Director Seijun Suzuki has been making films for nearly 50 years now, and while his pace has slackened from that of earlier days, he shows no signs of stopping. As a contract director for Nikkatsu during the “golden age” of Japanese film, Suzuki directed as many as six films a year. Quota quickies made to fill the bottom half of a double-bill or even just to capitalize on the success of a hit pop song, they met with little notoriety until Suzuki began rebelling against his bosses in an attempt to make his movies more interesting. He began to employ various theatrical tricks, wild color schemes, and a disjointed sense of narrative and setting (he was a pioneer of nonlinear plotting), and his films became stranger and more unique. By the mid-sixties it was clear that Nikkatsu’s B-movie director had a clear and innovative vision: unique genre pictures like TOKYO DRIFTER, YOUTH OF THE BEAST, GATE OF FLESH, and ELEGY TO VIOLENCE stood testament to it.
In 1967, following the creation of Suzuki’s most surreal film to that date, a fractured, mindbending journey into the head of a killer-for-hire known as BRANDED TO KILL, Nikkatsu gave him the ax. “We don’t need a director who makes movies that make no sense and no money,” said Nikkatsu’s president; he was wrong on both counts. Suzuki took his former employers to court for wrongful dismissal. He won his case, but it proved to be a hard-earned victory: no studio would touch Suzuki after the scandal. He turned to commercial directing and fiction writing to make ends meet. He would not direct another film in the next ten years.
In 1979, following a disastrous attempt at a comeback film (the ill-conceived STORY OF GRIEF AND SORROW, about a professional woman’s tennis player and her rather ordinary problems), Suzuki found financing with independent theater producer Genjiro Arato. Together they made ZIGEUNERWEIZEN, screening it themselves in a specially-designed mobile air tent in Tokyo. The film was an overnight sensation, getting a theatrical wide-release and garnering Suzuki best picture and best director at the Japanese equivalent of the Academy Awards. It is to this day featured in the Encyclopedia of Japan as an exemplary film.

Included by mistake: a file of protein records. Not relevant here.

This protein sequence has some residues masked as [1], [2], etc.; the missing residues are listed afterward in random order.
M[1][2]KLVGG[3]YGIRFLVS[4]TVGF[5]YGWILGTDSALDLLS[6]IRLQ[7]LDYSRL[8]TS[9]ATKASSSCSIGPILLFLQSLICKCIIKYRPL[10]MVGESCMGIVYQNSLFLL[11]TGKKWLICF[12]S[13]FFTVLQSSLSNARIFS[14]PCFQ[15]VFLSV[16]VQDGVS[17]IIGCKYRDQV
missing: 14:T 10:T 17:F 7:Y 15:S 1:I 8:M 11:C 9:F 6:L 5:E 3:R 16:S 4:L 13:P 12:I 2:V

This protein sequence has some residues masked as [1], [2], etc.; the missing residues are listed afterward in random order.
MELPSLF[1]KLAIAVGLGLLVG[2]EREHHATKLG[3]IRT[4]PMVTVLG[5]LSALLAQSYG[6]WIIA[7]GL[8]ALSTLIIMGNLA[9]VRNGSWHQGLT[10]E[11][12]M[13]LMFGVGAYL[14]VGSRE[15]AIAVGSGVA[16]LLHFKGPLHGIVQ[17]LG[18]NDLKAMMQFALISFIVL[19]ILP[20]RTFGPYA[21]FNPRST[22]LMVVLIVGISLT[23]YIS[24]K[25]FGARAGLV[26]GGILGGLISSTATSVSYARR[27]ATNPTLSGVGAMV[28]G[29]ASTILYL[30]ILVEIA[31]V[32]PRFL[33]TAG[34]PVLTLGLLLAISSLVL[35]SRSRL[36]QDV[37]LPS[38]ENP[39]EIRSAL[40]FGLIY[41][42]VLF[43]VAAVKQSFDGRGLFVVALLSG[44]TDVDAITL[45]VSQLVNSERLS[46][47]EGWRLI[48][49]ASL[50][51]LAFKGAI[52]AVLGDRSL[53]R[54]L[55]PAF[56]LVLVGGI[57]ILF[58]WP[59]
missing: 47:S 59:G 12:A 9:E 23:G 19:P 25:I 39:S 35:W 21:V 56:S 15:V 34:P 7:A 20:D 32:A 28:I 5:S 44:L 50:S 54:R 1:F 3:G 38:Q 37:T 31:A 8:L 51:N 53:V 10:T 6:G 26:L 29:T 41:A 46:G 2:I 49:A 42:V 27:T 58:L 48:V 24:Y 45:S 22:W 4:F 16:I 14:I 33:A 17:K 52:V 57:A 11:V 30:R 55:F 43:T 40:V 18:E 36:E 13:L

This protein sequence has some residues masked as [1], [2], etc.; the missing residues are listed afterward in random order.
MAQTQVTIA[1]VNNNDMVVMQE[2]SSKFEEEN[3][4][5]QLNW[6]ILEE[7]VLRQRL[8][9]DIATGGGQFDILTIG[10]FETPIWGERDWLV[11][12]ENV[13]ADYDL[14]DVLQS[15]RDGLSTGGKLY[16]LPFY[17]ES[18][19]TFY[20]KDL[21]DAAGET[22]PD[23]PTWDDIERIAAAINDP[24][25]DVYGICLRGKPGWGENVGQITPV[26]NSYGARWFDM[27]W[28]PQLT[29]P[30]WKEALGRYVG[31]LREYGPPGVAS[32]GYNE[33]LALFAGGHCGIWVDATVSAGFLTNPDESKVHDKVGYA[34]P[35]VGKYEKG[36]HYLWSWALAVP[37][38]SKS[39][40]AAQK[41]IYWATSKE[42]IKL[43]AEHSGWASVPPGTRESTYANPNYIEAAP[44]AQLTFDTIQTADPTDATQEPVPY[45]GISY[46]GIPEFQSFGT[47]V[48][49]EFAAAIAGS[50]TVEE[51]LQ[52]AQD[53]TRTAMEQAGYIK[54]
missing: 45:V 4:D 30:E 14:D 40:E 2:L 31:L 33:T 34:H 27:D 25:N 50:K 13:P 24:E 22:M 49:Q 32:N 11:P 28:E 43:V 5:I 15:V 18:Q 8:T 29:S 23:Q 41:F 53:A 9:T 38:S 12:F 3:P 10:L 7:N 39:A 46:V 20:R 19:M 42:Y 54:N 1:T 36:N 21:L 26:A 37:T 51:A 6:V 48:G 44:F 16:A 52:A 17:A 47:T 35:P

Back on the map, Suzuki quickly began a second project with Arato, MIRAGE THEATRE. Suzuki began working as an actor and producer, but he returned to directing with YUMEJI. Made with producer Genjiro Arato, it became the final chapter in a thematically-related trilogy set in the Taisho Period (the era prior to Japan’s military buildup and its invasion of Manchuria—the era of Suzuki’s childhood). Besides their thematic significance, the films were also a stylistic departure for Suzuki. Longer than his quota quickies (which never exceeded 90 minutes), Suzuki had a much larger swath of time to use to cover his stories. The plots are thicker, more complex than in his earlier work, and their themes echo and recur from film to film within the trilogy. For the second film, MIRAGE THEATRE, he developed a film performance style, based on the movement and mannerism of Kabuki theater, the likes of which many had never seen before.
In 2001 we saw the completion of PISTOL OPERA, Suzuki’s 47th feature film. Employing the innovative kabuki-style of acting he developed during the production of MIRAGE THEATRE, PISTOL OPERA is perhaps Suzuki’s most extreme film to date, abandoning not only setting and time sequence, but also plot. Forty-six years after his first directorial effort, Seijun Suzuki is still pushing the envelope of contemporary filmmaking.
© Images Courtesy of Littlemore2 Productions
Pistol Opera 2001
Lupin III: Legend of Babylon 1985
Mirage Theatre 1981
Branded to Kill 1967
Tokyo Drifter 1966
Elegy to Violence 1966
Carmen From Kawachi 1966
Story of A Prostitute 1965
Tattooed Life 1965
Gate of Flesh 1964
Flowers and the Angry Waves 1964
Wild Beast of Youth 1963
Detective Bureau 23: Go To Hell, Bastards! 1963
Bad Boy 1963
Teen Yakuza 1962
Those Who Bet On Me 1962
New Wind Over The Mountain 1961
Million Dollar Match 1961
Reckless Boxx 1961
Man with the Hollow-Tip Bullets 1961
Go to Hell, Youth Gangs! 1961
Bloody Channel 1961
Tokyo Knights 1961
Everything is Crazy 1960
Passport to the Underworld 1959
Love Letter 1959
The Spring That Didn’t Come 1958
Nude Girl With A Gun 1957
Eight Hours of Horror 1957
Floating Hotel 1957
Town of Devils 1956
Singing Rope: Innocent Love at Sea 1956
Cheers At The Harbor: Triumpgh In My Hands 1956
MidnightEye Suzuki Interview